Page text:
Our Stolen Futurea book by Theo Colborn, Dianne Dumanoski, and John Peterson Myers
 
 

 

 

Seattle Post-Intelligencer
1 April 2003

Lakes in NW full of toxic particles
Scientists suspect pollutants from warmer regions

VANCOUVER, B.C. -- Ah, the top of the world -- the high mountains of British Columbia, far from civilization, pure as the driven snow. Where else could a person get farther from the poisons of modern living, right?

Not according to what Environment Canada scientist Pat Shaw told researchers here yesterday.

The weather systems that sweep in from the Pacific each winter and spring appear to be carrying pesticides and other chemicals long ago banned in the United States and Canada but still used overseas, say Shaw and other scientists attending a conference on the health of Puget Sound and its Canadian counterpart, the Georgia Strait.

When Shaw went looking for pollutants in the fish of British Columbia, one of the sites he chose was so far up in remote mountainous country that he had to fly in the measuring equipment. Yet glacier-fed Garibaldi Lake showed some of the highest contamination levels.

Studies are under way to show whether the same thing is happening in Washington and elsewhere across the American West. Scientists are pretty sure the story is the same on the other side of the border.

In the Canadian study, Shaw expected to find contamination in lakes near heavily urbanized Vancouver, and wasn't surprised to find high levels in a lake near a Vancouver Island military base.

"The real shocker was the level in Garibaldi Lake," he said.

It doesn't seem to be a case of isolated dumping, either.

Another equally remote lake, inside the same provincial park as Garibaldi, showed similar results.

The contaminants are polychlorinated biphenyls, fire-retardant chemicals that were banned in the United States in the late 1970s; polybrominated diphenyl ethers, which are still used as fire retardants and are increasing rapidly in Canadian and U.S. women's breast milk; and pesticides including toxaphene, which also was banned in the United States in the '70s.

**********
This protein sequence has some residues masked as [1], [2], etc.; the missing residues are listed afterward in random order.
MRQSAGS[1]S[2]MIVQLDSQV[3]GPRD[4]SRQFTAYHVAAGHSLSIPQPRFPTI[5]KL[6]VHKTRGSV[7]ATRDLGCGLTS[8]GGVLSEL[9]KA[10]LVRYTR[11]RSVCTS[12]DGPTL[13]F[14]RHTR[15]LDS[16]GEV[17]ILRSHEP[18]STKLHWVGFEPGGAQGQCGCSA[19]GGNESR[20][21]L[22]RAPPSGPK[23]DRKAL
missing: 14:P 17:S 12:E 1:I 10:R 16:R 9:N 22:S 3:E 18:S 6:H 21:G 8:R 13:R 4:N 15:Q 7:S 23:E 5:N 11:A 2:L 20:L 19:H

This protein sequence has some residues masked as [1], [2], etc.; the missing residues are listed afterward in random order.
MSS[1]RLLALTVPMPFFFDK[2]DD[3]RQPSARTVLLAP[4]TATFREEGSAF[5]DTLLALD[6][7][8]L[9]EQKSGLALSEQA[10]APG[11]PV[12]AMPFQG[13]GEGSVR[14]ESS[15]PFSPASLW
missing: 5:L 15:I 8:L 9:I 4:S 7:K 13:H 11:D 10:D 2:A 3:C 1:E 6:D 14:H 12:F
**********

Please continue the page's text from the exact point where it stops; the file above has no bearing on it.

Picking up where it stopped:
Shaw and other scientists believe chemicals used in warm regions, such as India, are vaporized by the hot temperatures there. They escape into the atmosphere, then are pushed in their gaseous form for thousands of miles.

When a weather front reaches the Pacific Northwest, the clouds are cooled as they move into higher latitudes. They cool most where large sheets of ice in glaciers lie sprawled across mountainsides.

Once cooled enough, those clouds drop snow. Attached to the snow are the once-gaseous pollutants, now solidified and clinging to the snow crystals.

"Toxaphene is popping up all over the place," Shaw said.

The levels at Garibaldi and Cheakanus lakes were particularly high.

It's likely that some of the pollutants are making their way into Puget Sound and Georgia Strait, Shaw said.

His talk came on the first day of the 2003 Georgia Basin/Puget Sound Research Conference, which is expected to attract nearly 800 scientists, government officials, environmentalists and others.

The conference is sponsored by Washington state government's Puget Sound Water Quality Action Team about every two years. This is the first one co-sponsored by the Georgia Basin Ecosystem Initiative, a network of Canadian government agencies. The agencies hope to encourage more collaboration among Canadian and U.S. researchers.

Today, one of the scientists who first alerted the world to the cross-continental transport of pollutants is scheduled to outline how she is beginning to look in Washington and elsewhere around the Western United States for wind-borne pollutants from Asia and Europe.

"On a global basis, you end up with higher concentrations in the Arctic, and on a regional basis you find higher concentrations at higher elevations," said Staci Simonich, an Oregon State University environmental chemist.

And the future promises to unleash even more pollution, she said.

"As we have global warming and glacier melt, you have the potential to release more of these stored pollutants into ecosystems," she said.

 
     
     

 

 

 

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